Taylor Swift just dropped a brand new track from her highly-anticipated seventh album, Lover. It's filled with so much grief, yet beauty. Honestly, I can't help but ask, is Taylor Swift's "The Archer" about Joe Alwyn? Upon further investigation, I think it's about someone even closer to her.
What you should know about "The Archer" is that the song is incredibly emotional. So much so, it's going to be the fifth track on the album. If you didn't know, Swift has a tendency (which has now become a tradition) to place her most vulnerable and emotional track as the fifth song on her tracklists.
"The Archer" is filled with poignant and pained lyrics that on first listen sound like Swift is talking about heartache from a past (or maybe current) lover.
The chorus' lyrics go like this:
I've been the archer, I've been the prey / Who could ever leave me, darling / But who could stay?
Kinda sounds like love gone awry, right? And, honestly, it's no secret that Swift's high-profile dating life is always making headlines (as hard as she tries to avoid it). Though, her relationship with her boyfriend Joe Alwyn has definitely been kept pretty because the couple is keeping things super private.
So, that brings me back to the big question, could the lyrics be about Alwyn? Well, there just isn't enough evidence to support that theory. However, upon taking a hard listen to "The Archer" I think Swift is talking about something even more personal than her love life: her own struggles with herself. Didn't see that coming now, did you?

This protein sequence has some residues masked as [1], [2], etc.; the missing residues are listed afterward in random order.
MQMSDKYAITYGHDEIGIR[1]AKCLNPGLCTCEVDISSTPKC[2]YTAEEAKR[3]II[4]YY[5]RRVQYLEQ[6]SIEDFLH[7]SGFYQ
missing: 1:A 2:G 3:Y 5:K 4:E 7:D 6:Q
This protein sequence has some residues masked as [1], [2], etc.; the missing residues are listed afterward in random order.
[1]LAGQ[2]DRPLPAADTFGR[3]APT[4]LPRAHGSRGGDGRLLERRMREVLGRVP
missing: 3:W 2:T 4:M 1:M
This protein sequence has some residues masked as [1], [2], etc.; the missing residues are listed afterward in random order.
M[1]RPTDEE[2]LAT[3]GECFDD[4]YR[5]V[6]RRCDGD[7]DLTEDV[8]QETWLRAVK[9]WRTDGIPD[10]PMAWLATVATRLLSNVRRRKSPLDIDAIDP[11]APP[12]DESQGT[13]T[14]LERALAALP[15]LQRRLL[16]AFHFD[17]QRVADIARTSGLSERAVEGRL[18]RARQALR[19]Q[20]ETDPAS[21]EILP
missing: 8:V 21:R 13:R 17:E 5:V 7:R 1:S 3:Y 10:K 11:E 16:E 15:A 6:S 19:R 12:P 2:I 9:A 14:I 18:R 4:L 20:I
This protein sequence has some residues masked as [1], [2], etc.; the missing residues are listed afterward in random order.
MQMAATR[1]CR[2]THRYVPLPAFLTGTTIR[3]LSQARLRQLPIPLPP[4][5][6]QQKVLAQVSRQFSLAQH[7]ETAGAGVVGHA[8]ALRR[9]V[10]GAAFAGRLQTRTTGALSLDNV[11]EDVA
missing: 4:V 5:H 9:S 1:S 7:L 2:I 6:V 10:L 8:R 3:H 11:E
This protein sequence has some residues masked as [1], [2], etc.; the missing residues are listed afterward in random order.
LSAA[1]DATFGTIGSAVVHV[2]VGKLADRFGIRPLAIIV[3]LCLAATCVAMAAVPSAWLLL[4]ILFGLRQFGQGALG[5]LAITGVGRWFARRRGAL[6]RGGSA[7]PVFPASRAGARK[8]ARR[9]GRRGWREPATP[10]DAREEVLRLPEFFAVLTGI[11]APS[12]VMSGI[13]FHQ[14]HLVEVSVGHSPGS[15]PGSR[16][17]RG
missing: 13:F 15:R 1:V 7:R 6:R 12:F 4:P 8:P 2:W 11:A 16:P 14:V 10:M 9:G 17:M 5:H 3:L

If you really take a good listen to the lyrics, you'll find that throughout the entire song, Swift is looking inward. When she sings "I've been the archer, I've been the prey," it seems like Swift could be referring to her many famous feuds, and seemingly owning up to the idea that she may have played a role in exacerbating some of them.
In verse 2, Swift sings, "But what if I'm alright, right, right, right here?" and follows up with the popular idiom, "And I cut off my nose just to spite my face." That expression is used when someone overreacts to a problem in a needlessly self-destructive way. She finishes off the verse like this, "Then I hate my reflection for years and years."
Altogether, the verse sounds like she is acknowledging that she may not have always responded to conflicts in the most productive way. None of us are perfect and I think that's truly mature of Swift. It's also really deep. And apparently, Swifties can barely handle it.
"The Archer is so heartbreakingly beautiful," wrote one fan on Twitter. "Listening to Taylor reflect on her guilt of hurting people and also times she’s been hurt as well..it’s just so relatable and so sad." Yeah, and deep!
"Idk why but I can't stop the tears??? Like, damn Taylor what did you have to do this to me," tweeted another. Probably for all of our own good. #Growth
One fan just truly appreciated the reflective nature of the track: "I love how Taylor empathize with our feelings while at the same time, encourage us not to let our emotions eat us #TheArcher." Same Swiftie, same.
In "The Archer," Swift seems to have matured in such a deep and reflective manner. I'm proud and also impressed. I can only imagine what other gems will be on Lover, which will be released on August 23. Until then, I'm going to play "The Archer" and contemplate how to right all my wrongs.